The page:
When I moved to Florida I knew it was home to many theme parks with thrilling rides. I just didn’t realize the roadways were among those death-defying attractions.
Everybody warned me about driving in Florida during season, but nothing could have prepared me for the world’s largest bumper car track: I-75. Twice a day I travel I-75 to get to and from work. These 10 miles are a mix of speed up, slow down, wait to pass, get over so the car behind can pass, brake for the car going 20 miles under the speed limit and finally breathe a sigh of relief as I reach my exit.
Traffic is not a new concept for me. I may have grown up in the country but I moved to Florida from a large east coast city that rhymes with Schmiladelphia. The volume of traffic on the Schuylkill Expressway (affectionately called the Sure-Kill by natives) has reduced many experienced drivers to tears. And I once spent two hours travelling 17 miles on the Kennedy Expressway in Chicago. But neither of these experiences comes close to my fear of driving in Florida in the winter.
Let’s start with the traffic problems that exist year ’round:
Trucks: I know 18-wheelers are vital to our economy and lifestyle, but when there’s a pack of trucks traveling double-wide on the freeway, I can’t help but extoll the virtues of the American rail system.
Construction Vehicles: And I’m primarily talking about dump trucks. They are slow, smelly and there is usually stuff flying off of them that leaves little starbursts in my windshield.
Landscapers: Take a pick-up truck that is barely road worthy and add a big open trailer that sways from side to side as the driver switches lanes and you have the landscaper. I saw one driver pull onto the freeway who apparently forgot he was pulling a trailer full of blowers and lawnmowers. Unfortunately, the driver behind him helped him remember when the trailer slammed into his car.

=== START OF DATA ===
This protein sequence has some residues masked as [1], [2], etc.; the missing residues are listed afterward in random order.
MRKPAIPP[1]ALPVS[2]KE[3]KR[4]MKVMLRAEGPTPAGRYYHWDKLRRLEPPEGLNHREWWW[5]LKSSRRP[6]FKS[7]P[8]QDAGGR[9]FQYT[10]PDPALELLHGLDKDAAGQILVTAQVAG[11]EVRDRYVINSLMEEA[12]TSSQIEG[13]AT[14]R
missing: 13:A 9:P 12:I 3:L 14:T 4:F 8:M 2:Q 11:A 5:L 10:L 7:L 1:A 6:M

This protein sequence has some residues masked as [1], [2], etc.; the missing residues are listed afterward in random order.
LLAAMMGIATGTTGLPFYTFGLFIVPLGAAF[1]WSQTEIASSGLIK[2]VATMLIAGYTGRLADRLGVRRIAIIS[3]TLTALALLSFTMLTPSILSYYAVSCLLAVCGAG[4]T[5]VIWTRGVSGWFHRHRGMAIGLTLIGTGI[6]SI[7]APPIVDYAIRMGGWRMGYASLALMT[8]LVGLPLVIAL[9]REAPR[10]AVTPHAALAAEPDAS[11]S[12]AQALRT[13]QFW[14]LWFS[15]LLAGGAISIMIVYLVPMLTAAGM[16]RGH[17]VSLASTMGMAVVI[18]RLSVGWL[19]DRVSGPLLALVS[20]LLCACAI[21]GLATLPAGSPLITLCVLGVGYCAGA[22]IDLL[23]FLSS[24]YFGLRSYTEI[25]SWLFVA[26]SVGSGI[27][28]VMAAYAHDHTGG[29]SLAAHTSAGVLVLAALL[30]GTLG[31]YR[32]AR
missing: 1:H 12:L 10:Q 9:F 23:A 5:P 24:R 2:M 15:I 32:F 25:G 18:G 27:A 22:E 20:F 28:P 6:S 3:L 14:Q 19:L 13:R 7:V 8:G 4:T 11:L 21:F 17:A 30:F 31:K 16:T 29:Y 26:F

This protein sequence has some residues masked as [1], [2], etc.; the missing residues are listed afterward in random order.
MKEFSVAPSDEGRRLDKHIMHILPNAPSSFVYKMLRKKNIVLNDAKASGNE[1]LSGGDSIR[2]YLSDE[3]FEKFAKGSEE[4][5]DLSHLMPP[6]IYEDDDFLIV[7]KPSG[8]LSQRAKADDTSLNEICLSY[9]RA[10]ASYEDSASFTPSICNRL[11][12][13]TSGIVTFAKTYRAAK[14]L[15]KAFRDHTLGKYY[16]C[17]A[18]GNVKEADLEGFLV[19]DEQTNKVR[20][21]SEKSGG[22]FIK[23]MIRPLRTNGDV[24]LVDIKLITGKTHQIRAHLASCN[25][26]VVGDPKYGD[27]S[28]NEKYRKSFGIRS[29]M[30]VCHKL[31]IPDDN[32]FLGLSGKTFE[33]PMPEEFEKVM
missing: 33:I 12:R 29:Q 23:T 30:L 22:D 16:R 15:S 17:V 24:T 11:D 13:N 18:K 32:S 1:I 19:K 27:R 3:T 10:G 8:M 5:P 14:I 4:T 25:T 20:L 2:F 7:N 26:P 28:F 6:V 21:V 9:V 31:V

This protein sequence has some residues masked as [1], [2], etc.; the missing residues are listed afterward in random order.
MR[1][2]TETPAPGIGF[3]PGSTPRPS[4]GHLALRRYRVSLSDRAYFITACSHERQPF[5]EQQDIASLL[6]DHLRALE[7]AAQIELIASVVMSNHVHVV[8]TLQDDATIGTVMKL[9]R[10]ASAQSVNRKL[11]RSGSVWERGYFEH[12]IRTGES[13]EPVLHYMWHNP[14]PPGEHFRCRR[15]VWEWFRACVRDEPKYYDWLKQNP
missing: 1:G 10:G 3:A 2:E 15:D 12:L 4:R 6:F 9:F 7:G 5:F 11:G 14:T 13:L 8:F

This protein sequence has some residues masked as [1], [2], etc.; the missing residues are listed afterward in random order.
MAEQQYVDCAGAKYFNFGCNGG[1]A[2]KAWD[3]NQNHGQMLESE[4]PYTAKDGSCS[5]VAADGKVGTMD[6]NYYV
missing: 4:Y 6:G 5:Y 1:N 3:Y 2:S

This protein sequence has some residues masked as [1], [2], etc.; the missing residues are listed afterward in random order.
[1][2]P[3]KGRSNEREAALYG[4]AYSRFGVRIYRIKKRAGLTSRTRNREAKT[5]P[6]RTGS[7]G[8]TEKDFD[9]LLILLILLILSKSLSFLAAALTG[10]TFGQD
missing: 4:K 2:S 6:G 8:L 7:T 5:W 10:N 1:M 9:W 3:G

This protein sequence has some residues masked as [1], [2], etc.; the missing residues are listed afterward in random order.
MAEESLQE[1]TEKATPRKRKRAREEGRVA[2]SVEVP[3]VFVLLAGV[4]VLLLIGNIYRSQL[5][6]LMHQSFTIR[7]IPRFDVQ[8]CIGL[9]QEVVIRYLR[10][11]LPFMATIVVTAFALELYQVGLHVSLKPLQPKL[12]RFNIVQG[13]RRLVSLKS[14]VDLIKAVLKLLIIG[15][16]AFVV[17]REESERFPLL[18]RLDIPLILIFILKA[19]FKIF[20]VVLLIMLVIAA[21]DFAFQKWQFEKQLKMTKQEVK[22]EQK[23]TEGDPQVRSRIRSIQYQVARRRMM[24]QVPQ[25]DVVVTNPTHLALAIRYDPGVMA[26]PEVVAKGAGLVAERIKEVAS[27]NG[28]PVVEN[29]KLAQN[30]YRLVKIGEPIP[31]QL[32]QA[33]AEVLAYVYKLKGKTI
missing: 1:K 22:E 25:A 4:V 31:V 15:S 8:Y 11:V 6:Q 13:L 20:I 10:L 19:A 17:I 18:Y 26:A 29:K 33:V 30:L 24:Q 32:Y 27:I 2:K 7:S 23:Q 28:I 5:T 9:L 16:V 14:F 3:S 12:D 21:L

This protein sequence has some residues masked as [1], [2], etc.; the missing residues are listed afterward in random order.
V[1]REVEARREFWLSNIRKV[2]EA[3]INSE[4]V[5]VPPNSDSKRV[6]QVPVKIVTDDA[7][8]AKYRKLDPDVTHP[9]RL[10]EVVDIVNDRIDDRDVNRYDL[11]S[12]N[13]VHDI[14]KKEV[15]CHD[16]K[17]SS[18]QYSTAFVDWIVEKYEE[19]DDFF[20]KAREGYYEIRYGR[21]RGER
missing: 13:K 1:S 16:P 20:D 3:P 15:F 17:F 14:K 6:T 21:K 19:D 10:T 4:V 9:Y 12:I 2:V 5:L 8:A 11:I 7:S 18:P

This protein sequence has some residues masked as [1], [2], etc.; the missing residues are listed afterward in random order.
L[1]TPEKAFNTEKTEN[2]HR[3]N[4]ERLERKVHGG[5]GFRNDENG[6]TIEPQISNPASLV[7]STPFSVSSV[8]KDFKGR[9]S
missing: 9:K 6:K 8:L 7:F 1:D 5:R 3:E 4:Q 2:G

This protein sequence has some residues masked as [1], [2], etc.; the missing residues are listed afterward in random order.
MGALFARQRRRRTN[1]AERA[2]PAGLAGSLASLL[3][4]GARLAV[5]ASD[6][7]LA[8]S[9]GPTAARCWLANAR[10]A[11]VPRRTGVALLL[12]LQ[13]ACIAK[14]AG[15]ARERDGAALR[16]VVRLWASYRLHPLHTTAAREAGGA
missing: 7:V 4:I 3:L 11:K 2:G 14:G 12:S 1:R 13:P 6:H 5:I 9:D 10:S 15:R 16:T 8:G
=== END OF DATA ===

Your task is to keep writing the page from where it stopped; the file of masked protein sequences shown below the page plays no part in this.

Motorcycles: Just because you can drive between cars doesn’t mean you should. Enough said.
Livestock/Wildlife: I really didn’t believe it the first time I heard a report of pigs on a local road, but apparently it is problem. Not long after that I was stopped in traffic for cows, and then sandhill cranes, and an armadillo. Now add to this mix about 70 million cars from other states whose drivers are only here for a short time and are not sure—is this our exit? Is THIS our exit? >SHUDDER<
Explore Back Roads: So what’s a girl to do? I listen to traffic reports—all the time. And I am exploring back roads and alternate routes. Now I can get to and from work without ever merging onto the freeway. I’ve also started leaving for work earlier—a lot earlier. Sure it’s dark, but I haven’t been cut off in the acceleration lane lately.
Before long, season will be over. Things will slow down and all of those visitors will go back to their northern homes. But I will still be living in Paradise.